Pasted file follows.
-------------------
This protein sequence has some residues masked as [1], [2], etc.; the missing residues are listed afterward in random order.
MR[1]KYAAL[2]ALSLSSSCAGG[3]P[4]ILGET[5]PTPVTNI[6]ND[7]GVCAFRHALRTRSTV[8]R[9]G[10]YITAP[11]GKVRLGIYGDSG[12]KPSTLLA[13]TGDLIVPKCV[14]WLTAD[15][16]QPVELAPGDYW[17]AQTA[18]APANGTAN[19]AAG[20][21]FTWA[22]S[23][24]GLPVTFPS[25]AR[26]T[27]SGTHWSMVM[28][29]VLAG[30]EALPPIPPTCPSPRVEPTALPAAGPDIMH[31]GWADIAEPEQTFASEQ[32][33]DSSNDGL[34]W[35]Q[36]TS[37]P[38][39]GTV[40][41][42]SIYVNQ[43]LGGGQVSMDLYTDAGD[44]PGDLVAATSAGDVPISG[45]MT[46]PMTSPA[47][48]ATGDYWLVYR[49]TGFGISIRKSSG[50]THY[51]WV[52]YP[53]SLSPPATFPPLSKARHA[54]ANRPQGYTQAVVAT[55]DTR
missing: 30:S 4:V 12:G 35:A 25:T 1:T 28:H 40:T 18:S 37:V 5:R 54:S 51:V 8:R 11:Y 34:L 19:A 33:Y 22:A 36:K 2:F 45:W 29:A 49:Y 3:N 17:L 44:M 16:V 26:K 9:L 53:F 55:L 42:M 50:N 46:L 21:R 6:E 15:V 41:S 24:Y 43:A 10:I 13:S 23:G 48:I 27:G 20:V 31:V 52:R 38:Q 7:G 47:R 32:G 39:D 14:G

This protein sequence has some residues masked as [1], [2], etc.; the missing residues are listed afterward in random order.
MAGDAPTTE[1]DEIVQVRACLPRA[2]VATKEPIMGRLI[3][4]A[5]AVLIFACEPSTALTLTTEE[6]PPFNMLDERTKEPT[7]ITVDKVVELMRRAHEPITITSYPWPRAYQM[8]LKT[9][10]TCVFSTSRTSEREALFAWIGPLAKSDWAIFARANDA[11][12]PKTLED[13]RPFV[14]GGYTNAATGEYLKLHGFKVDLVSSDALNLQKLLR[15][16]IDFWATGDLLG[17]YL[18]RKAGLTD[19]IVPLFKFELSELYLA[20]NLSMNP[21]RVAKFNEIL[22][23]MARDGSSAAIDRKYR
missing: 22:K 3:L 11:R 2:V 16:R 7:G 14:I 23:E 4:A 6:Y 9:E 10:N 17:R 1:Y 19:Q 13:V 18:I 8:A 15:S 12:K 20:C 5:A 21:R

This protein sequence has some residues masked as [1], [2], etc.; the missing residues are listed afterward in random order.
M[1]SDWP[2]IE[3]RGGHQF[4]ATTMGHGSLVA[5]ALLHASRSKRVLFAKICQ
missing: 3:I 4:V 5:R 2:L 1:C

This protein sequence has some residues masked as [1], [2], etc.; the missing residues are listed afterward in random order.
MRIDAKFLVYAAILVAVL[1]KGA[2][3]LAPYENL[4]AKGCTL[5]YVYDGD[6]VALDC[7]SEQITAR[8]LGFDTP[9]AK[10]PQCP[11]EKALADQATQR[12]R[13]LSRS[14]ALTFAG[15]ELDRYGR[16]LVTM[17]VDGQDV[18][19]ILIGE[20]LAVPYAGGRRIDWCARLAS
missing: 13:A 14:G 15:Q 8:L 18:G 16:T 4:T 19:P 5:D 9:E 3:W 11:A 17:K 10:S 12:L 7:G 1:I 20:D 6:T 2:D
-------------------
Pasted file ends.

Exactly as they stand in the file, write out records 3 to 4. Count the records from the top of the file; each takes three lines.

This protein sequence has some residues masked as [1], [2], etc.; the missing residues are listed afterward in random order.
M[1]SDWP[2]IE[3]RGGHQF[4]ATTMGHGSLVA[5]ALLHASRSKRVLFAKICQ
missing: 3:I 4:V 5:R 2:L 1:C

This protein sequence has some residues masked as [1], [2], etc.; the missing residues are listed afterward in random order.
MRIDAKFLVYAAILVAVL[1]KGA[2][3]LAPYENL[4]AKGCTL[5]YVYDGD[6]VALDC[7]SEQITAR[8]LGFDTP[9]AK[10]PQCP[11]EKALADQATQR[12]R[13]LSRS[14]ALTFAG[15]ELDRYGR[16]LVTM[17]VDGQDV[18][19]ILIGE[20]LAVPYAGGRRIDWCARLAS
missing: 13:A 14:G 15:Q 8:L 18:G 16:T 4:T 19:P 5:D 9:E 3:W 11:A 17:K 10:S 12:L 7:G 1:I 20:D 6:T 2:D